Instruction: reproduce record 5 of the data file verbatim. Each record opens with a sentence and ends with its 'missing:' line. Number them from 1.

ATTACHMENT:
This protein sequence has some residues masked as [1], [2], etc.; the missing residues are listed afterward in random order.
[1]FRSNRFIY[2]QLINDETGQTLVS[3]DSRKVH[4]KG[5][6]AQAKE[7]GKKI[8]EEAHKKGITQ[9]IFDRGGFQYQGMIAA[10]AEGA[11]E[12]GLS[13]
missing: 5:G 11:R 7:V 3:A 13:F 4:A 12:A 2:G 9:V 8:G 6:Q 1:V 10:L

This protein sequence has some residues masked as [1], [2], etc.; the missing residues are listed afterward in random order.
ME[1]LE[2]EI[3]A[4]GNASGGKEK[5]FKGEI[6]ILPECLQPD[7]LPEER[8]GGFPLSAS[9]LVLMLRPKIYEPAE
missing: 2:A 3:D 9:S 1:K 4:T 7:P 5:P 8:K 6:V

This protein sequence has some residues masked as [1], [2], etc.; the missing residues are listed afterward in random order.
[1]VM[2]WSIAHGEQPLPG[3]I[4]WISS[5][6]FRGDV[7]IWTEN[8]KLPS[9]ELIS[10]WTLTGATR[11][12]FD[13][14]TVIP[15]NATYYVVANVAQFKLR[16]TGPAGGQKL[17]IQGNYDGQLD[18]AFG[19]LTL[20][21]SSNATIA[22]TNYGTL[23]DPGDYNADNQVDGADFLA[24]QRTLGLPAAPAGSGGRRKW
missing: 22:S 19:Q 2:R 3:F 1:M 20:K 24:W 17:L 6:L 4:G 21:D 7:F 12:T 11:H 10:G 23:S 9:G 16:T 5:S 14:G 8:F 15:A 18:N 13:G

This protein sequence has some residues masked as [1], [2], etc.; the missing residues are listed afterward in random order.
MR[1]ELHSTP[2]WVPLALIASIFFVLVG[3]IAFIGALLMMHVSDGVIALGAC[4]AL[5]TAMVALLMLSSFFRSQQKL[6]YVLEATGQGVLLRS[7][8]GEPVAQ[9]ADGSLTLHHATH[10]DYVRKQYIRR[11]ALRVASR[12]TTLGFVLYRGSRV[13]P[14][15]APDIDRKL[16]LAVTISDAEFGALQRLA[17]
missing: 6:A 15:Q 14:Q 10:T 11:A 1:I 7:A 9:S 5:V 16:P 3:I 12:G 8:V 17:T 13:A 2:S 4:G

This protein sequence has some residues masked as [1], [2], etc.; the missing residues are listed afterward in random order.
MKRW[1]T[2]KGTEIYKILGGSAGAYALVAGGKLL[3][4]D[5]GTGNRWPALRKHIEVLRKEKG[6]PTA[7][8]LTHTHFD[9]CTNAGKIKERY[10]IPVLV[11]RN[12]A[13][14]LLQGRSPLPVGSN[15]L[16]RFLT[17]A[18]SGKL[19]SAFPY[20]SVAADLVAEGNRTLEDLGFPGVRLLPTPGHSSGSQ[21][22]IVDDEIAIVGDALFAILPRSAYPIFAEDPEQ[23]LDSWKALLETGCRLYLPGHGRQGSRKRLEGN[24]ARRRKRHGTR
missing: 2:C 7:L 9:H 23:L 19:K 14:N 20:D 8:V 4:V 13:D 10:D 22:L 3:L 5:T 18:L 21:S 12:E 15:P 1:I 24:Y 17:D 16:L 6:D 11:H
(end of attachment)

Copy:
This protein sequence has some residues masked as [1], [2], etc.; the missing residues are listed afterward in random order.
MKRW[1]T[2]KGTEIYKILGGSAGAYALVAGGKLL[3][4]D[5]GTGNRWPALRKHIEVLRKEKG[6]PTA[7][8]LTHTHFD[9]CTNAGKIKERY[10]IPVLV[11]RN[12]A[13][14]LLQGRSPLPVGSN[15]L[16]RFLT[17]A[18]SGKL[19]SAFPY[20]SVAADLVAEGNRTLEDLGFPGVRLLPTPGHSSGSQ[21][22]IVDDEIAIVGDALFAILPRSAYPIFAEDPEQ[23]LDSWKALLETGCRLYLPGHGRQGSRKRLEGN[24]ARRRKRHGTR
missing: 2:C 7:L 9:H 23:L 19:K 14:N 20:D 8:V 4:V 13:D 10:D 22:L 3:L 5:T 18:L 21:S 12:E 15:P 1:I 24:Y 17:D 16:L 6:D 11:H